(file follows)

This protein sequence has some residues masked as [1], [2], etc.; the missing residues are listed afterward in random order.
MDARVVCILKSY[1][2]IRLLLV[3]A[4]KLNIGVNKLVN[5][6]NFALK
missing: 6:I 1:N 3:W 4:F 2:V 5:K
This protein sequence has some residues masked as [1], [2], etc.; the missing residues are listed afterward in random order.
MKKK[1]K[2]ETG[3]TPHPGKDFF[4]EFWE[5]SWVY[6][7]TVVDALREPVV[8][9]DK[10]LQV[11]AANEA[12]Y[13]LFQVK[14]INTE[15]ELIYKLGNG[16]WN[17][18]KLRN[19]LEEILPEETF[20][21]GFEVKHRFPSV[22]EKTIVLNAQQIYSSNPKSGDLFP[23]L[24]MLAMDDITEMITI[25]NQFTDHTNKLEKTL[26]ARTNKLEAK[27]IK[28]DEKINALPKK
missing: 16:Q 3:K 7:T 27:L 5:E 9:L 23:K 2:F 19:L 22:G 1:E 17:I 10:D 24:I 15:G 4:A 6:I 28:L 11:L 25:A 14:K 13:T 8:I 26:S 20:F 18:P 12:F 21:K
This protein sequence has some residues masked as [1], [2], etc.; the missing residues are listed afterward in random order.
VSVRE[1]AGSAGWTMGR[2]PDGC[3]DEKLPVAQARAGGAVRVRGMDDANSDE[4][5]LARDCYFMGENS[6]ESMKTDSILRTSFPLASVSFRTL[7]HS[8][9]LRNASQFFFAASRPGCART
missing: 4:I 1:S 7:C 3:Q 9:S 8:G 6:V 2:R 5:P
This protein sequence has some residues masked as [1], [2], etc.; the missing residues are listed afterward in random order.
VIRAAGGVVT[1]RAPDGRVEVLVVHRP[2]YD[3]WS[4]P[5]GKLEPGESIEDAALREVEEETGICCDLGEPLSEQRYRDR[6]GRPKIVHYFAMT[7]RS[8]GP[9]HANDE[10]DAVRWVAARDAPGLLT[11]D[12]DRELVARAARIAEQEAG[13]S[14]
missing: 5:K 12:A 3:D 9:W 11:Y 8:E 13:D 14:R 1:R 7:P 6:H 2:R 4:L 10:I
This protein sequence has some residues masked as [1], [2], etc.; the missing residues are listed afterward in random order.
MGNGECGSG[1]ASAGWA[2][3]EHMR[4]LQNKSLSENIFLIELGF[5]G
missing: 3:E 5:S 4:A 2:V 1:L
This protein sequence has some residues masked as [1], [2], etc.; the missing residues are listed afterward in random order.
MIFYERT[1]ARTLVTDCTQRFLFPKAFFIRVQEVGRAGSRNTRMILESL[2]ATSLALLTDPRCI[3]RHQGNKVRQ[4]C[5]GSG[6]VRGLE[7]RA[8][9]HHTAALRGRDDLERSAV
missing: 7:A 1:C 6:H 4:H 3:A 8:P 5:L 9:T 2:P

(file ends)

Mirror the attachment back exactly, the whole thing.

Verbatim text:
This protein sequence has some residues masked as [1], [2], etc.; the missing residues are listed afterward in random order.
MDARVVCILKSY[1][2]IRLLLV[3]A[4]KLNIGVNKLVN[5][6]NFALK
missing: 6:I 1:N 3:W 4:F 2:V 5:K
This protein sequence has some residues masked as [1], [2], etc.; the missing residues are listed afterward in random order.
MKKK[1]K[2]ETG[3]TPHPGKDFF[4]EFWE[5]SWVY[6][7]TVVDALREPVV[8][9]DK[10]LQV[11]AANEA[12]Y[13]LFQVK[14]INTE[15]ELIYKLGNG[16]WN[17][18]KLRN[19]LEEILPEETF[20][21]GFEVKHRFPSV[22]EKTIVLNAQQIYSSNPKSGDLFP[23]L[24]MLAMDDITEMITI[25]NQFTDHTNKLEKTL[26]ARTNKLEAK[27]IK[28]DEKINALPKK
missing: 16:Q 3:K 7:T 27:L 5:E 9:L 23:K 2:F 19:L 22:G 1:E 17:I 10:D 24:I 15:G 4:A 6:I 28:L 11:L 25:A 14:K 13:T 8:I 26:S 20:F 18:P 12:F 21:K
This protein sequence has some residues masked as [1], [2], etc.; the missing residues are listed afterward in random order.
VSVRE[1]AGSAGWTMGR[2]PDGC[3]DEKLPVAQARAGGAVRVRGMDDANSDE[4][5]LARDCYFMGENS[6]ESMKTDSILRTSFPLASVSFRTL[7]HS[8][9]LRNASQFFFAASRPGCART
missing: 4:I 1:S 7:C 3:Q 9:S 8:G 6:V 2:R 5:P
This protein sequence has some residues masked as [1], [2], etc.; the missing residues are listed afterward in random order.
VIRAAGGVVT[1]RAPDGRVEVLVVHRP[2]YD[3]WS[4]P[5]GKLEPGESIEDAALREVEEETGICCDLGEPLSEQRYRDR[6]GRPKIVHYFAMT[7]RS[8]GP[9]HANDE[10]DAVRWVAARDAPGLLT[11]D[12]DRELVARAARIAEQEAG[13]S[14]
missing: 5:K 12:A 3:D 9:W 11:Y 8:E 13:D 14:R 1:R 7:P 6:H 2:R 4:L 10:I
This protein sequence has some residues masked as [1], [2], etc.; the missing residues are listed afterward in random order.
MGNGECGSG[1]ASAGWA[2][3]EHMR[4]LQNKSLSENIFLIELGF[5]G
missing: 3:E 5:S 4:A 2:V 1:L
This protein sequence has some residues masked as [1], [2], etc.; the missing residues are listed afterward in random order.
MIFYERT[1]ARTLVTDCTQRFLFPKAFFIRVQEVGRAGSRNTRMILESL[2]ATSLALLTDPRCI[3]RHQGNKVRQ[4]C[5]GSG[6]VRGLE[7]RA[8][9]HHTAALRGRDDLERSAV
missing: 7:A 1:C 6:H 4:H 3:A 8:P 5:L 9:T 2:P